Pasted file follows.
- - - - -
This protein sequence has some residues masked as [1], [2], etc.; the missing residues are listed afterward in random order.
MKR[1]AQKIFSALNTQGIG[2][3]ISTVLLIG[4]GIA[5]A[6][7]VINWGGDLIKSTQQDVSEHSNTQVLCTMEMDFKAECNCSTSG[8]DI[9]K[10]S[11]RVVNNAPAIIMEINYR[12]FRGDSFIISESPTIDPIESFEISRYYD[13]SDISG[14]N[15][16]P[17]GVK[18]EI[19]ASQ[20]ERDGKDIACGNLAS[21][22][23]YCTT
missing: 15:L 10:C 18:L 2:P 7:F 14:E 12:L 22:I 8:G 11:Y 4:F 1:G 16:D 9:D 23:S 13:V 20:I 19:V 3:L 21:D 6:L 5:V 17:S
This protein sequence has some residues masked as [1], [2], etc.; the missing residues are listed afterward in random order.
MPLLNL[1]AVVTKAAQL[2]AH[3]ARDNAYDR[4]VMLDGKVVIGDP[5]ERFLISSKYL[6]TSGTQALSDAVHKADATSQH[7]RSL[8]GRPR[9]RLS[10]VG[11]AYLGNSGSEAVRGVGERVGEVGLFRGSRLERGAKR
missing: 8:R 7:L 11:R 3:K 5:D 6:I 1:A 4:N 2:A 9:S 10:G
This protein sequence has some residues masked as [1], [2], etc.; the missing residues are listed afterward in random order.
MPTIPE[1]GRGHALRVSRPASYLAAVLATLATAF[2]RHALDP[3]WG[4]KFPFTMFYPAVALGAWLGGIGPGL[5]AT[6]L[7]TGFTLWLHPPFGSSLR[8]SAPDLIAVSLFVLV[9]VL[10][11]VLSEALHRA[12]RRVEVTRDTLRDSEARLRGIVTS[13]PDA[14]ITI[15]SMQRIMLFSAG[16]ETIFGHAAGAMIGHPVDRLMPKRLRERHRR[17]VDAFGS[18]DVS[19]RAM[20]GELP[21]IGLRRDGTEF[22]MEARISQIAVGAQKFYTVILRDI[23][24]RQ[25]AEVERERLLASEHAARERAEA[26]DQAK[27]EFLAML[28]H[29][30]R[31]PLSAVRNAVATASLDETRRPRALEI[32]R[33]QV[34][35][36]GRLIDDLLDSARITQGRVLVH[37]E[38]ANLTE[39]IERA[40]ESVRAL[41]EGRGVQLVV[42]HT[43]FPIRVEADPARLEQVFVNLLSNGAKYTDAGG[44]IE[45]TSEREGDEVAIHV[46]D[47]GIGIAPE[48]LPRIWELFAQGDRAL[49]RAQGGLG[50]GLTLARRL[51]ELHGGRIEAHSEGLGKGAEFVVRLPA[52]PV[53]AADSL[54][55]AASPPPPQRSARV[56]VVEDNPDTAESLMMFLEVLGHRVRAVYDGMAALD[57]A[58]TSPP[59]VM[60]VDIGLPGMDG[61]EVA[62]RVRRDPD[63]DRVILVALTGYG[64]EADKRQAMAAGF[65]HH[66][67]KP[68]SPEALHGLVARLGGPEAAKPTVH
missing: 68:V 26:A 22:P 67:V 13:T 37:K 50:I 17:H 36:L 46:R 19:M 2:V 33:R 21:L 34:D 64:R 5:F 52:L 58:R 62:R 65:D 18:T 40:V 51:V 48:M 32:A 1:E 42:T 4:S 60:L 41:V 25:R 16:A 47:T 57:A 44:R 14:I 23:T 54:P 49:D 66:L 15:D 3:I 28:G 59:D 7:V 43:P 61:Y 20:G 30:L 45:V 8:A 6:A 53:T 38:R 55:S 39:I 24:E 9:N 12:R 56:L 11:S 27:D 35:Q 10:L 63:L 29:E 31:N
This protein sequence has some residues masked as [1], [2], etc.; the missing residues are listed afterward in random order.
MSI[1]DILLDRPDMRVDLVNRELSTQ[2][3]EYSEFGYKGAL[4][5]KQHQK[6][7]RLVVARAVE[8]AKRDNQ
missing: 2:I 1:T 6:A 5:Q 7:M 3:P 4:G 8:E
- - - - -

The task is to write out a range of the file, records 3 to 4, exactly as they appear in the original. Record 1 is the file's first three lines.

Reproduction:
This protein sequence has some residues masked as [1], [2], etc.; the missing residues are listed afterward in random order.
MPTIPE[1]GRGHALRVSRPASYLAAVLATLATAF[2]RHALDP[3]WG[4]KFPFTMFYPAVALGAWLGGIGPGL[5]AT[6]L[7]TGFTLWLHPPFGSSLR[8]SAPDLIAVSLFVLV[9]VL[10][11]VLSEALHRA[12]RRVEVTRDTLRDSEARLRGIVTS[13]PDA[14]ITI[15]SMQRIMLFSAG[16]ETIFGHAAGAMIGHPVDRLMPKRLRERHRR[17]VDAFGS[18]DVS[19]RAM[20]GELP[21]IGLRRDGTEF[22]MEARISQIAVGAQKFYTVILRDI[23][24]RQ[25]AEVERERLLASEHAARERAEA[26]DQAK[27]EFLAML[28]H[29][30]R[31]PLSAVRNAVATASLDETRRPRALEI[32]R[33]QV[34][35][36]GRLIDDLLDSARITQGRVLVH[37]E[38]ANLTE[39]IERA[40]ESVRAL[41]EGRGVQLVV[42]HT[43]FPIRVEADPARLEQVFVNLLSNGAKYTDAGG[44]IE[45]TSEREGDEVAIHV[46]D[47]GIGIAPE[48]LPRIWELFAQGDRAL[49]RAQGGLG[50]GLTLARRL[51]ELHGGRIEAHSEGLGKGAEFVVRLPA[52]PV[53]AADSL[54][55]AASPPPPQRSARV[56]VVEDNPDTAESLMMFLEVLGHRVRAVYDGMAALD[57]A[58]TSPP[59]VM[60]VDIGLPGMDG[61]EVA[62]RVRRDPD[63]DRVILVALTGYG[64]EADKRQAMAAGF[65]HH[66][67]KP[68]SPEALHGLVARLGGPEAAKPTVH
missing: 68:V 26:A 22:P 67:V 13:T 37:K 50:I 17:H 36:L 46:R 19:M 2:V 33:R 21:L 34:D 64:R 5:F 52:L 58:R 62:R 65:D 18:T 40:V 51:V 48:M 32:A 1:E 42:T 4:S 60:L 41:V 25:R 16:A 47:T 57:A 44:R 14:I 23:T 54:P 49:D 66:L 15:D 3:I 28:G 59:D 7:V 43:P 61:Y 20:G 30:L 45:V 8:A 6:A 53:T 38:R 55:S 39:I 24:E 9:N 12:R 56:L 11:S 27:D 35:Q 10:L 63:L 29:E 31:N
This protein sequence has some residues masked as [1], [2], etc.; the missing residues are listed afterward in random order.
MSI[1]DILLDRPDMRVDLVNRELSTQ[2][3]EYSEFGYKGAL[4][5]KQHQK[6][7]RLVVARAVE[8]AKRDNQ
missing: 2:I 1:T 6:A 5:Q 7:M 3:P 4:G 8:E